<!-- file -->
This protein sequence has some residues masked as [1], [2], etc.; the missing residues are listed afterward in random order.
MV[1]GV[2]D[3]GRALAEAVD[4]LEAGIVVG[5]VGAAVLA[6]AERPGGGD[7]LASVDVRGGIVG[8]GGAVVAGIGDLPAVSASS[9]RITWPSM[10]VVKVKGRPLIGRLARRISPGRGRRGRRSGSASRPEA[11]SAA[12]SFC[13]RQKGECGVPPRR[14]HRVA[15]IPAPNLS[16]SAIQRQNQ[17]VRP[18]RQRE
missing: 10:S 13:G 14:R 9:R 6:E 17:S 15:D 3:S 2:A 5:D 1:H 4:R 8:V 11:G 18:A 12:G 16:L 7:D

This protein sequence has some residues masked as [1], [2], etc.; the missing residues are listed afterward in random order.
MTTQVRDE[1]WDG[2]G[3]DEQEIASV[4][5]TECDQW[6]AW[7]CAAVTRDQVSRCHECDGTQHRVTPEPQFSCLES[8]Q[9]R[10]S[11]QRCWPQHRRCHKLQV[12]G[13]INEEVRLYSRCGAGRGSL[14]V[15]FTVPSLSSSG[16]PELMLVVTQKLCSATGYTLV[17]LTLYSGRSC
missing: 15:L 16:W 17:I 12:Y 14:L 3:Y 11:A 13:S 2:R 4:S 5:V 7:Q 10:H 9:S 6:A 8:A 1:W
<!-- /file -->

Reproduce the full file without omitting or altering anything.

This protein sequence has some residues masked as [1], [2], etc.; the missing residues are listed afterward in random order.
MV[1]GV[2]D[3]GRALAEAVD[4]LEAGIVVG[5]VGAAVLA[6]AERPGGGD[7]LASVDVRGGIVG[8]GGAVVAGIGDLPAVSASS[9]RITWPSM[10]VVKVKGRPLIGRLARRISPGRGRRGRRSGSASRPEA[11]SAA[12]SFC[13]RQKGECGVPPRR[14]HRVA[15]IPAPNLS[16]SAIQRQNQ[17]VRP[18]RQRE
missing: 10:S 13:G 14:R 9:R 6:E 17:S 15:D 3:S 2:A 5:D 1:H 4:R 8:V 11:G 18:A 12:G 16:L 7:D

This protein sequence has some residues masked as [1], [2], etc.; the missing residues are listed afterward in random order.
MTTQVRDE[1]WDG[2]G[3]DEQEIASV[4][5]TECDQW[6]AW[7]CAAVTRDQVSRCHECDGTQHRVTPEPQFSCLES[8]Q[9]R[10]S[11]QRCWPQHRRCHKLQV[12]G[13]INEEVRLYSRCGAGRGSL[14]V[15]FTVPSLSSSG[16]PELMLVVTQKLCSATGYTLV[17]LTLYSGRSC
missing: 15:L 16:W 17:I 12:Y 14:L 3:Y 11:A 13:S 2:R 4:S 5:V 7:Q 10:H 9:S 6:A 8:A 1:W